3. Keep Learning
Fundamental to taking initiative and taking ownership is the ability to learn. Every successful person I know has a great curiosity and desire to keep learning. Formal education is important, and so is “learning in the flow of work”. Look at each new thing you take on as an opportunity to keep learning and growing. What can help?
Look for the bigger picture of what you’re doing. If you’re asked to do something, make sure you understand the “Why” behind it. How does what you’re doing relate to and contribute to the organization’s goals? Who else cares about what you’re doing and why? What are the bigger forces at play in your department, your company, and your industry?
Understand the impact of your work and decisions. When I was a software tester early in my career, we categorized a problem by the likelihood that it would occur for an actual customer AND the severity of the impact in the event it did. Assessing the likelihood and severity of impact has continued to guide me throughout my career.
You’ll know you’re successful at learning when you become the go-to person for your expertise. It may be technical expertise or knowing the ins and outs of a customer dynamic, or your ability to keep a project on track. As you start a new role, take time to get clear on what you need to learn in order to be most effective in that role. Stay curious and dig deeper.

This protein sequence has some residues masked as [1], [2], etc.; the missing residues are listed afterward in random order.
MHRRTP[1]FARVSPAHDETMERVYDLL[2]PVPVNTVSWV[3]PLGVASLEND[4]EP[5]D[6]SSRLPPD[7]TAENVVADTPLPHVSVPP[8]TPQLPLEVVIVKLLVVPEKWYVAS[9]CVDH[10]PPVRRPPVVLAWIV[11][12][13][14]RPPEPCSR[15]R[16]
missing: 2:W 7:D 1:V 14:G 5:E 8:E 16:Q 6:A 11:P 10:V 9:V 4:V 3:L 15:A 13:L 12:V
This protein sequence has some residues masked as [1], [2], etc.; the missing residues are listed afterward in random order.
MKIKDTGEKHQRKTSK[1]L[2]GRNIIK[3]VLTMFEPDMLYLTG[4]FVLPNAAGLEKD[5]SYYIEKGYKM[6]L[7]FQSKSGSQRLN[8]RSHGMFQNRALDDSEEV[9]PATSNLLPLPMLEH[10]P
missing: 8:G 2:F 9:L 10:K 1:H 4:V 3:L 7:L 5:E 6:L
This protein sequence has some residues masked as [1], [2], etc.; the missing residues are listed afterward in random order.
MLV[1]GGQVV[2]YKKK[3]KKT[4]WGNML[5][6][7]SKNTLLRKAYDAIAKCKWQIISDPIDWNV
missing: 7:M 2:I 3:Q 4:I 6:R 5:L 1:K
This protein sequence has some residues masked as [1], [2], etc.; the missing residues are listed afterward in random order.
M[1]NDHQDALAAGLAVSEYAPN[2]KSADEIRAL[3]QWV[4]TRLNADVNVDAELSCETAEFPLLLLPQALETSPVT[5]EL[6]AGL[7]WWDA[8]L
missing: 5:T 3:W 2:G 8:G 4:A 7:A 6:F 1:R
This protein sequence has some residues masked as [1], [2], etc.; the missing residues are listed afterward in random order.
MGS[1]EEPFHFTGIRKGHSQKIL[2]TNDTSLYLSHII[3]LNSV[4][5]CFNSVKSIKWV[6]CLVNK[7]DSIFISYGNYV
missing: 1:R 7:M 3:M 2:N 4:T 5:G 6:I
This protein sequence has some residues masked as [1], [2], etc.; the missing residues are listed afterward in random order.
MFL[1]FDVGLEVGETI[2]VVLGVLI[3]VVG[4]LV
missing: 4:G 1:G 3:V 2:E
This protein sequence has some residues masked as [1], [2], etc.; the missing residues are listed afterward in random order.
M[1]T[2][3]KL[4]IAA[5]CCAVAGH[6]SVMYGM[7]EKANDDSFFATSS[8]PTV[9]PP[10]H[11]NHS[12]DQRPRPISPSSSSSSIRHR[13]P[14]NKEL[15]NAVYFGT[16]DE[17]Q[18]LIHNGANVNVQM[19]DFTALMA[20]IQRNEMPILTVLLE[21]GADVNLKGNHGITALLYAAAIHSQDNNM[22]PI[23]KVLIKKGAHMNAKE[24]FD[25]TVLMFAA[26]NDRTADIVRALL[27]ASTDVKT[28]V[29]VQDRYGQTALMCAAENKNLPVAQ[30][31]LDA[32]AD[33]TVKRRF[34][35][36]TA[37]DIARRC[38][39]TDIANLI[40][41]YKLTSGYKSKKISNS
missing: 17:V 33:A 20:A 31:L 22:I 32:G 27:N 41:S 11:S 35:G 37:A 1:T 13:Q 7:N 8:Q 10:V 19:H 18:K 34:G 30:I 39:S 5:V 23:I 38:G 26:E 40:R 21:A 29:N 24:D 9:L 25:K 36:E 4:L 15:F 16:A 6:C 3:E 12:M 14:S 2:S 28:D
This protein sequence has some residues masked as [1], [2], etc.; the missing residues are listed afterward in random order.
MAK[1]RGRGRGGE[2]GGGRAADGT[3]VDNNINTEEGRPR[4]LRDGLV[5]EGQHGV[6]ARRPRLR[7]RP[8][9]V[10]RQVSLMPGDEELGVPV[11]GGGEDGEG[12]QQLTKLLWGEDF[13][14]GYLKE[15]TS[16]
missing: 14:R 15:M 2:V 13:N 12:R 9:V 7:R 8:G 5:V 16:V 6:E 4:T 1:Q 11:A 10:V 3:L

4. Know Yourself
Self-awareness can feel very “soft” but is in fact fundamental to leadership. It allows you to be more objective, that is, able to step outside of yourself to observe yourself in action, to reflect on what’s working and not, and to adjust real-time to circumstances. What can help you develop this all-important muscle of self-awareness?
Understand your strengths, your style, your preferences, and your values. This is a lifetime pursuit. And, just when you think you may have yourself figured out there’s probably another layer to delve into! Take advantage of opportunities to learn more about yourself through assessments and feedback from others. Find a trusted partner or coach who can help you see yourself more clearly.
Take time to notice. As we go through our busy day-to-day lives, we do most everything on auto-pilot. We rarely take a moment to stop and check-in with ourselves on what’s going on, how we’re feeling, and whether we’re even focused on the right things. Notice your preferences, what’s easy or hard, and what brings you energy or drains you. This can sometimes feel daunting and time-consuming, yet in reality, can happen in the flow of your work.
Leading self is a dynamic undertaking, requiring equal measures of action and reflection. Taking initiative and taking ownership demonstrate your active engagement in your environment and a commitment to being in service of your organization’s goals. Adopting a learning mindset and cultivating self-awareness are reflective exercises that build your inner capacities of judgment and resilience. Together, these habits set you up to lead with confidence and a strong sense of purpose.